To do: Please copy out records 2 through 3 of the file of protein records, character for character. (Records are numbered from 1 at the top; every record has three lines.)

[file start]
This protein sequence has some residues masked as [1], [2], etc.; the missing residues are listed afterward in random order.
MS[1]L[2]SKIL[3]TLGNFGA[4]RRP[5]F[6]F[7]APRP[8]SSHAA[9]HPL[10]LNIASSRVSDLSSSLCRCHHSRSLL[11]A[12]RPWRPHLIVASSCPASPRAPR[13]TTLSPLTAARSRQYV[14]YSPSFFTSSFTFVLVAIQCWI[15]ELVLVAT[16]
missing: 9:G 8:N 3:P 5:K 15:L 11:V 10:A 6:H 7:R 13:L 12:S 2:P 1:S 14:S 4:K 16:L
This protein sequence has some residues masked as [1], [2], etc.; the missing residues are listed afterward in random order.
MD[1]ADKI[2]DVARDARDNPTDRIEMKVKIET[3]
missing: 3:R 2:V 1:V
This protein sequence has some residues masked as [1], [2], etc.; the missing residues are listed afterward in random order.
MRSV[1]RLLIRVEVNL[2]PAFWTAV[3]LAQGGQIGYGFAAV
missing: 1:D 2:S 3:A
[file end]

This protein sequence has some residues masked as [1], [2], etc.; the missing residues are listed afterward in random order.
MD[1]ADKI[2]DVARDARDNPTDRIEMKVKIET[3]
missing: 3:R 2:V 1:V
This protein sequence has some residues masked as [1], [2], etc.; the missing residues are listed afterward in random order.
MRSV[1]RLLIRVEVNL[2]PAFWTAV[3]LAQGGQIGYGFAAV
missing: 1:D 2:S 3:A